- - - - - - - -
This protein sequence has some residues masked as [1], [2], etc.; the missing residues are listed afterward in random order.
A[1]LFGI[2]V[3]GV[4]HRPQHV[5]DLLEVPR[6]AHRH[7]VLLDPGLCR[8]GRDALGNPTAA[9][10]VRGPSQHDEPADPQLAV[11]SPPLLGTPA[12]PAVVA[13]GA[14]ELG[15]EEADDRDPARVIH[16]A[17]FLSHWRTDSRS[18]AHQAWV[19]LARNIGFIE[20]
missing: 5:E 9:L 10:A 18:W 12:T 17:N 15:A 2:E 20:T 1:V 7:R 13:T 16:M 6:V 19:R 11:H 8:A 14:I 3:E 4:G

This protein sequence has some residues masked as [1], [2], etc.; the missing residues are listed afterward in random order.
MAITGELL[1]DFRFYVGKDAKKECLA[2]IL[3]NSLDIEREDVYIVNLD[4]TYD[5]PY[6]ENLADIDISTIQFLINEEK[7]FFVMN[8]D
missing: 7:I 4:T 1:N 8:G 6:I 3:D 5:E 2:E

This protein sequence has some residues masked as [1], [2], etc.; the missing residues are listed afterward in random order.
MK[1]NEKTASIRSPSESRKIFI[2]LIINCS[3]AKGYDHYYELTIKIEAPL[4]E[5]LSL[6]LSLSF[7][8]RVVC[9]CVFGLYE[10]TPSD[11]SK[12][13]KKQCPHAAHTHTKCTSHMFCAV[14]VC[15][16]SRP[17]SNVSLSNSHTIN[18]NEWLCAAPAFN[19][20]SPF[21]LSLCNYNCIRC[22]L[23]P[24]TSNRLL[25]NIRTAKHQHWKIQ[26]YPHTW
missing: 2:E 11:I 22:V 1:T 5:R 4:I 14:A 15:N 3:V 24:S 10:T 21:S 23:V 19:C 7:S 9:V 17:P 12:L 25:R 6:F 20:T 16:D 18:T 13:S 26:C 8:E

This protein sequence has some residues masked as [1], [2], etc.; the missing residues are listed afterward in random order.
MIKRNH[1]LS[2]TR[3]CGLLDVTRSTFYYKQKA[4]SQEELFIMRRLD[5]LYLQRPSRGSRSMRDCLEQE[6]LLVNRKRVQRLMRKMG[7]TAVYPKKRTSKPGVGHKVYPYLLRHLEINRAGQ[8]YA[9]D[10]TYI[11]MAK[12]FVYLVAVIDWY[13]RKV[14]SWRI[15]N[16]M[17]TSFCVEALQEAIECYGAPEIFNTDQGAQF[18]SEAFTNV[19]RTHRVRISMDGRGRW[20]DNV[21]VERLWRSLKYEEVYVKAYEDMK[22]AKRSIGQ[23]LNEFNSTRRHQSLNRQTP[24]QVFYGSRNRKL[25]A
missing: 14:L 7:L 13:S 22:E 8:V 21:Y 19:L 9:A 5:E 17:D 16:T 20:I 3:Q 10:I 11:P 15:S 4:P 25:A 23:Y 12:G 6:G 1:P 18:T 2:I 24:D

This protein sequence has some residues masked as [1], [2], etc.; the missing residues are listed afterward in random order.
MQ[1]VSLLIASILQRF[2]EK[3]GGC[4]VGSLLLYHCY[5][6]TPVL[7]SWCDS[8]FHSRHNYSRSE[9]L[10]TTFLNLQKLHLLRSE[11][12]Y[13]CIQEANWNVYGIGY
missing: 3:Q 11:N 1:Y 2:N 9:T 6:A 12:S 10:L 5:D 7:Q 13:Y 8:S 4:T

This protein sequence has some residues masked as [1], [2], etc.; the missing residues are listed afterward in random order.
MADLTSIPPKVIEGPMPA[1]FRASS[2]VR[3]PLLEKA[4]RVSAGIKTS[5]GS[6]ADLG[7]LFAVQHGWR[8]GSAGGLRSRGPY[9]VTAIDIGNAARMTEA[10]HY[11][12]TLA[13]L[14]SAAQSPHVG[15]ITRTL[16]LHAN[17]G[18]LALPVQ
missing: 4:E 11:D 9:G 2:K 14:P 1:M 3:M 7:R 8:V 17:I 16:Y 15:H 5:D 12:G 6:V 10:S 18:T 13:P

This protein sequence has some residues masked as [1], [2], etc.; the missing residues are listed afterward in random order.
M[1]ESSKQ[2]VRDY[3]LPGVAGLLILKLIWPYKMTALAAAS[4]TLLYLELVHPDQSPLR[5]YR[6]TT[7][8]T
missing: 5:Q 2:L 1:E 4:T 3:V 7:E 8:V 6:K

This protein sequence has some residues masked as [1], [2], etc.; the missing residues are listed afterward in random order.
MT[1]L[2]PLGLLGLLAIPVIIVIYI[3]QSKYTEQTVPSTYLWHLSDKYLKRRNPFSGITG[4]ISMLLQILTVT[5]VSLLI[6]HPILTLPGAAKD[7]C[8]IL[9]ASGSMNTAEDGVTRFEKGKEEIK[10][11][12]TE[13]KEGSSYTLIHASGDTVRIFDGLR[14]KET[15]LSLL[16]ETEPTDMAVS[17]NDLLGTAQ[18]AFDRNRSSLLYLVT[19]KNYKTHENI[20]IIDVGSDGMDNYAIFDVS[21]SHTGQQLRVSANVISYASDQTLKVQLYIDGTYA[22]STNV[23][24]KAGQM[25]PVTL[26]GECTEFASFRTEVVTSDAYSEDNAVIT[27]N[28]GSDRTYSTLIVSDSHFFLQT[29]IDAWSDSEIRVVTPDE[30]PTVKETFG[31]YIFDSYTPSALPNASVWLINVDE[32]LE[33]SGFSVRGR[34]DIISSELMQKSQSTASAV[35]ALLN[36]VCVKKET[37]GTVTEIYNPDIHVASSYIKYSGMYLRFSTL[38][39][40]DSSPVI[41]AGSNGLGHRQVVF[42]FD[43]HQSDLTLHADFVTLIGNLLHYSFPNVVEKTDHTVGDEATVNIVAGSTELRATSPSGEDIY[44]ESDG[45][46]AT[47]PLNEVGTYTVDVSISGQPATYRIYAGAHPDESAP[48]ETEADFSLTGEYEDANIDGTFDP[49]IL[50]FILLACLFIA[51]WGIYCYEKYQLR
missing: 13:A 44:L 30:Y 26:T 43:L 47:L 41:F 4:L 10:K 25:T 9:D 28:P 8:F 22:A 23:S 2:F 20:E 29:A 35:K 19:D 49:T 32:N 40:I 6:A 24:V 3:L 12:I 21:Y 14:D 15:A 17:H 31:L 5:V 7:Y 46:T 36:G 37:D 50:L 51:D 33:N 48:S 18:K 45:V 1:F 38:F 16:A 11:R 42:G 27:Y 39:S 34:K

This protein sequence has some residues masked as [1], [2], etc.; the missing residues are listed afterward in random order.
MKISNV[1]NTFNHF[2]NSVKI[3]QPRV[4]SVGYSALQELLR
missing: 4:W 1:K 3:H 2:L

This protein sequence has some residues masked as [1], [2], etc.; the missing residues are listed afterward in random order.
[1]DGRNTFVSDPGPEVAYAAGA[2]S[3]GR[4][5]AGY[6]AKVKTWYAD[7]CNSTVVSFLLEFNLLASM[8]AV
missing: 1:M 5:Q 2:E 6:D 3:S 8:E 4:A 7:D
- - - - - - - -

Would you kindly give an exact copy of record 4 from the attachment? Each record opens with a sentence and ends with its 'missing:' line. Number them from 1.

This protein sequence has some residues masked as [1], [2], etc.; the missing residues are listed afterward in random order.
MIKRNH[1]LS[2]TR[3]CGLLDVTRSTFYYKQKA[4]SQEELFIMRRLD[5]LYLQRPSRGSRSMRDCLEQE[6]LLVNRKRVQRLMRKMG[7]TAVYPKKRTSKPGVGHKVYPYLLRHLEINRAGQ[8]YA[9]D[10]TYI[11]MAK[12]FVYLVAVIDWY[13]RKV[14]SWRI[15]N[16]M[17]TSFCVEALQEAIECYGAPEIFNTDQGAQF[18]SEAFTNV[19]RTHRVRISMDGRGRW[20]DNV[21]VERLWRSLKYEEVYVKAYEDMK[22]AKRSIGQ[23]LNEFNSTRRHQSLNRQTP[24]QVFYGSRNRKL[25]A
missing: 14:L 7:L 13:S 22:E 8:V 21:Y 19:L 9:A 5:E 17:D 16:T 20:I 3:Q 10:I 11:P 15:S 4:P 25:A 23:Y 12:G 6:G 1:P 18:T 2:I 24:D